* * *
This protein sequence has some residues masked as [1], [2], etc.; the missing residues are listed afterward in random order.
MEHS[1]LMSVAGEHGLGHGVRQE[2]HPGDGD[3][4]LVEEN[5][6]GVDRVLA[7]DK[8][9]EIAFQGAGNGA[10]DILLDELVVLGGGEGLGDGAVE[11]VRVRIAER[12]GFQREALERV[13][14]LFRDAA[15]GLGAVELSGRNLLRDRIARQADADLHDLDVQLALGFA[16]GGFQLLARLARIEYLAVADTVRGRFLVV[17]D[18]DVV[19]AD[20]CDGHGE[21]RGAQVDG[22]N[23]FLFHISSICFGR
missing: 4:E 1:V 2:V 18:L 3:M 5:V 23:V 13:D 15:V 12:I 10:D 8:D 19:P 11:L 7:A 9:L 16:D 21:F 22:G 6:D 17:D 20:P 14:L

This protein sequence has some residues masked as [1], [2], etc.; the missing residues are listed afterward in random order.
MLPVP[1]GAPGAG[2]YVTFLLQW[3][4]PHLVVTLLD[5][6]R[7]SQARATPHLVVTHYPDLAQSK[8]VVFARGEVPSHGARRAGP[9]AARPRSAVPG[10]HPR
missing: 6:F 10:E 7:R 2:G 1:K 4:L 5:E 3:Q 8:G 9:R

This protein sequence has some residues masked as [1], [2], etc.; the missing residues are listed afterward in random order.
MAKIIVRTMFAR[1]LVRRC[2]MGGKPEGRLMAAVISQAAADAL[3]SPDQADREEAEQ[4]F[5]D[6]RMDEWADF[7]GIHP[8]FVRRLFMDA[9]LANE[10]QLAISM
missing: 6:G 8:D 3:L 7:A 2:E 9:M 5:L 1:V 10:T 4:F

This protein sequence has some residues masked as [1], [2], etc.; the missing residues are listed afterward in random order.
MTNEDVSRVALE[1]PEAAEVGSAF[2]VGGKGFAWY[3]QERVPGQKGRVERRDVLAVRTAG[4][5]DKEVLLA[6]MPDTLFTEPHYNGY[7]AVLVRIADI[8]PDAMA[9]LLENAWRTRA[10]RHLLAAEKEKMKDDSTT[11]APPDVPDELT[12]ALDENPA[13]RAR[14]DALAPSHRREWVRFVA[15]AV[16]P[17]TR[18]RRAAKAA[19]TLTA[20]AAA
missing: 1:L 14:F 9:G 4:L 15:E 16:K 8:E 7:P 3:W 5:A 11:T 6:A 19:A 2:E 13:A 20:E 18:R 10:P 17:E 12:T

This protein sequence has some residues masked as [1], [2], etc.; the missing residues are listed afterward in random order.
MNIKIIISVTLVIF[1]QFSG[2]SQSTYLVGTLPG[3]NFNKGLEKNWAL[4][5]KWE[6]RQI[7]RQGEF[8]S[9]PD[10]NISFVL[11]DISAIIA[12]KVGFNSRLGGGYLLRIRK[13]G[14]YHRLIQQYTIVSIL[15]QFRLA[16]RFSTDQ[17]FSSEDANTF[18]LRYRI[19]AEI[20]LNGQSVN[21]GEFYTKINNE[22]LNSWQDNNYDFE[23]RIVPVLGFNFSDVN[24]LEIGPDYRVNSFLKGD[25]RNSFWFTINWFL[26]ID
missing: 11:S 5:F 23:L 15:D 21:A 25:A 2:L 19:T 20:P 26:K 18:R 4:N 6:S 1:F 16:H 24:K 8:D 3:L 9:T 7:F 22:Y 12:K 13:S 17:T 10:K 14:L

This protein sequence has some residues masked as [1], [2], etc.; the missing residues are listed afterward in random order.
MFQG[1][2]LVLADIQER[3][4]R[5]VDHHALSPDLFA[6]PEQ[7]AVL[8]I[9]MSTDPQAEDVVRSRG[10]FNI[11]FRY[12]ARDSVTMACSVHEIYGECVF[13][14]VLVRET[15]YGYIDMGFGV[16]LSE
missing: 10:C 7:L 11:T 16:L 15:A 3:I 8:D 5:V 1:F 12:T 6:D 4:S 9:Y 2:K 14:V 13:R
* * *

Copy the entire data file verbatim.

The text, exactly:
This protein sequence has some residues masked as [1], [2], etc.; the missing residues are listed afterward in random order.
MEHS[1]LMSVAGEHGLGHGVRQE[2]HPGDGD[3][4]LVEEN[5][6]GVDRVLA[7]DK[8][9]EIAFQGAGNGA[10]DILLDELVVLGGGEGLGDGAVE[11]VRVRIAER[12]GFQREALERV[13][14]LFRDAA[15]GLGAVELSGRNLLRDRIARQADADLHDLDVQLALGFA[16]GGFQLLARLARIEYLAVADTVRGRFLVV[17]D[18]DVV[19]AD[20]CDGHGE[21]RGAQVDG[22]N[23]FLFHISSICFGR
missing: 4:E 1:V 2:V 18:L 3:M 5:V 23:V 13:D 15:V 12:I 10:D 8:D 19:P 11:L 7:A 9:L 16:D 21:F 22:G 6:D 17:D 20:P 14:L

This protein sequence has some residues masked as [1], [2], etc.; the missing residues are listed afterward in random order.
MLPVP[1]GAPGAG[2]YVTFLLQW[3][4]PHLVVTLLD[5][6]R[7]SQARATPHLVVTHYPDLAQSK[8]VVFARGEVPSHGARRAGP[9]AARPRSAVPG[10]HPR
missing: 6:F 10:E 7:R 2:G 1:K 4:L 5:E 3:Q 8:G 9:R

This protein sequence has some residues masked as [1], [2], etc.; the missing residues are listed afterward in random order.
MAKIIVRTMFAR[1]LVRRC[2]MGGKPEGRLMAAVISQAAADAL[3]SPDQADREEAEQ[4]F[5]D[6]RMDEWADF[7]GIHP[8]FVRRLFMDA[9]LANE[10]QLAISM
missing: 6:G 8:D 3:L 7:A 2:E 9:M 5:L 1:V 10:T 4:F

This protein sequence has some residues masked as [1], [2], etc.; the missing residues are listed afterward in random order.
MTNEDVSRVALE[1]PEAAEVGSAF[2]VGGKGFAWY[3]QERVPGQKGRVERRDVLAVRTAG[4][5]DKEVLLA[6]MPDTLFTEPHYNGY[7]AVLVRIADI[8]PDAMA[9]LLENAWRTRA[10]RHLLAAEKEKMKDDSTT[11]APPDVPDELT[12]ALDENPA[13]RAR[14]DALAPSHRREWVRFVA[15]AV[16]P[17]TR[18]RRAAKAA[19]TLTA[20]AAA
missing: 1:L 14:F 9:G 4:L 15:E 16:K 8:E 7:P 3:W 5:A 11:T 6:A 19:A 2:E 13:A 20:E 18:R 10:P 17:E 12:T

This protein sequence has some residues masked as [1], [2], etc.; the missing residues are listed afterward in random order.
MNIKIIISVTLVIF[1]QFSG[2]SQSTYLVGTLPG[3]NFNKGLEKNWAL[4][5]KWE[6]RQI[7]RQGEF[8]S[9]PD[10]NISFVL[11]DISAIIA[12]KVGFNSRLGGGYLLRIRK[13]G[14]YHRLIQQYTIVSIL[15]QFRLA[16]RFSTDQ[17]FSSEDANTF[18]LRYRI[19]AEI[20]LNGQSVN[21]GEFYTKINNE[22]LNSWQDNNYDFE[23]RIVPVLGFNFSDVN[24]LEIGPDYRVNSFLKGD[25]RNSFWFTINWFL[26]ID
missing: 11:S 5:F 23:L 15:D 21:A 25:A 2:L 19:T 20:P 26:K 18:R 4:N 6:S 1:F 16:H 24:K 8:D 3:L 9:T 7:F 22:Y 12:K 13:S 17:T 10:K 14:L

This protein sequence has some residues masked as [1], [2], etc.; the missing residues are listed afterward in random order.
MFQG[1][2]LVLADIQER[3][4]R[5]VDHHALSPDLFA[6]PEQ[7]AVL[8]I[9]MSTDPQAEDVVRSRG[10]FNI[11]FRY[12]ARDSVTMACSVHEIYGECVF[13][14]VLVRET[15]YGYIDMGFGV[16]LSE
missing: 10:C 7:L 11:T 16:L 15:A 3:I 8:D 5:V 1:F 12:T 6:D 4:S 9:Y 2:K 14:V 13:R